Finding out what 32-bit x86 Linux programs your users are running

July 3, 2019

Canonical has recently created a certain amount of uncertainty over how many 32-bit x86 programs are still going to run on Ubuntu 20.04 LTS and future versions. Statically linked 32-bit programs seem likely to keep working, if you have any of those, but Canonical is making noises about omitting some or many of the 32-bit shared libraries that dynamically linked 32-bit programs need to run (see my entry on what 32-bit programs need on a 64-bit system). This is quite relevant for us, as we definitely have a certain number of users with a certain amount of old 32-bit programs.

(Canonical's latest statement is not entirely clear, and anyway it only applies to 19.10 and 20.04 LTS, not versions past them.)

Given all of this, it would be nice to find out (in advance) what 32-bit programs our users are still running. There are probably a number of different ways to do this, but the approach I've explored is using the Linux kernel's audit system. The audit framework can log both the use of 32-bit system calls and the use of various paths, so there are several specific approaches you can take. I will start with the one that doesn't work.

The obvious thing to attempt is to record 32-bit execve()s. This works in one sense, in that it does what it says on the can, but it doesn't in another sense; it records when a 32-bit program uses an execve(), not when an execve() results in a 32-bit program being run. As far as I can see, there is no direct way of doing the latter; instead we have to do it indirectly.

If you're content to log a great deal of audit records, you can record many or basically all use of 32-bit system calls. This will definitely catch 32-bit programs, but it's noisy; you'll log a lot of records for each program. To do better we need to find a system call, perhaps with a specific set of arguments, that is only used relatively infrequently in 32-bit programs. Fortunately there is one, at least for programs written in C or using the standard C library entry point, and it is 'brk(NULL)', which is run very early on in the program's life to find the break address. In audit syntax, this is:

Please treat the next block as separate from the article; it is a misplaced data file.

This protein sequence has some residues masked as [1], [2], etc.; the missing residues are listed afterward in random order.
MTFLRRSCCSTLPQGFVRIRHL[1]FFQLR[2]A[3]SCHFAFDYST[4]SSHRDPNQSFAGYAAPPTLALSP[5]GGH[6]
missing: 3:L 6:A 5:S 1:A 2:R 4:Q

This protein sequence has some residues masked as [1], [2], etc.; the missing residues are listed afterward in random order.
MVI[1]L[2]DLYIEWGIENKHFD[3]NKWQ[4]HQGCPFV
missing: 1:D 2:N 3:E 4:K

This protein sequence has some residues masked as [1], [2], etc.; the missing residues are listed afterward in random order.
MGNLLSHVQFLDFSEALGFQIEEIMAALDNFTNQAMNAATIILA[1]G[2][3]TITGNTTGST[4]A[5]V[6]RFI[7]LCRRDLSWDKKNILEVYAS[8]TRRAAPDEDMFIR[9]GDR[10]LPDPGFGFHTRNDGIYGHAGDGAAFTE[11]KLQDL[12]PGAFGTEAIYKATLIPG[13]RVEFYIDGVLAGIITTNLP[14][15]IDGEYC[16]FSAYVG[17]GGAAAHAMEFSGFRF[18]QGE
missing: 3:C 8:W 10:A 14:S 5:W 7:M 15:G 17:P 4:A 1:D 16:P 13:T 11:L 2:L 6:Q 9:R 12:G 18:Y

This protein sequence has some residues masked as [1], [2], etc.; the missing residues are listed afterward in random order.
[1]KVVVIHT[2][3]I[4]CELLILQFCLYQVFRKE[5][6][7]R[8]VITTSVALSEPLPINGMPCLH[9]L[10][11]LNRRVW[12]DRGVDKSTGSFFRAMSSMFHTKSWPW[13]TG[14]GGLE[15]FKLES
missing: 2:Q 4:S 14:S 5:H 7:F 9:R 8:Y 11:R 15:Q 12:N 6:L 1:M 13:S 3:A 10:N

-a always,exit -F arch=b32 -F a0=0 -S brk -k 32bit-program

If it matters to you, this audit rule will not catch statically linked 32-bit Go programs (although it will catch statically linked 32-bit C programs). Of course as statically linked programs, they don't care if Canonical drops 32-bit shared libraries.

If we specifically want to catch 32-bit dynamically linked programs, we can use an audit path watch on /lib/ However, there is a complication; is a symlink, so we must watch the specific thing it points to, and that depends on the version of GNU libc you have installed and on the system you're on. So, first you use 'readlink -f /lib/' to find the expanded path, then put the result into an audit rule like so:

-w /lib/i386-linux-gnu/ -p x -k 32bit-program

(This is for Ubuntu 18.04, with GNU libc 2.27.)

You can also set an audit path watch on the main C shared library,, or for that matter on any shared library of interest or that you think is especially in danger of not being available in future Ubuntu versions. Just remember to always expand it out to the real path or you'll get audit rules that mysteriously don't work (ask me how I know this). If you want, you can be specific by watching openat() system calls for the path, since GNU libc uses that when mmap()'ing shared libraries.

If you want to get audit records from statically linked non-C programs, you'll need to use strace to investigate what system calls they make. A cross-built statically linked 32-bit Go program appears to call set_thread_area and sched_getaffinity early on, for example. Your mileage will vary with other languages and other C libraries.

Written on 03 July 2019.
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Last modified: Wed Jul 3 00:53:42 2019
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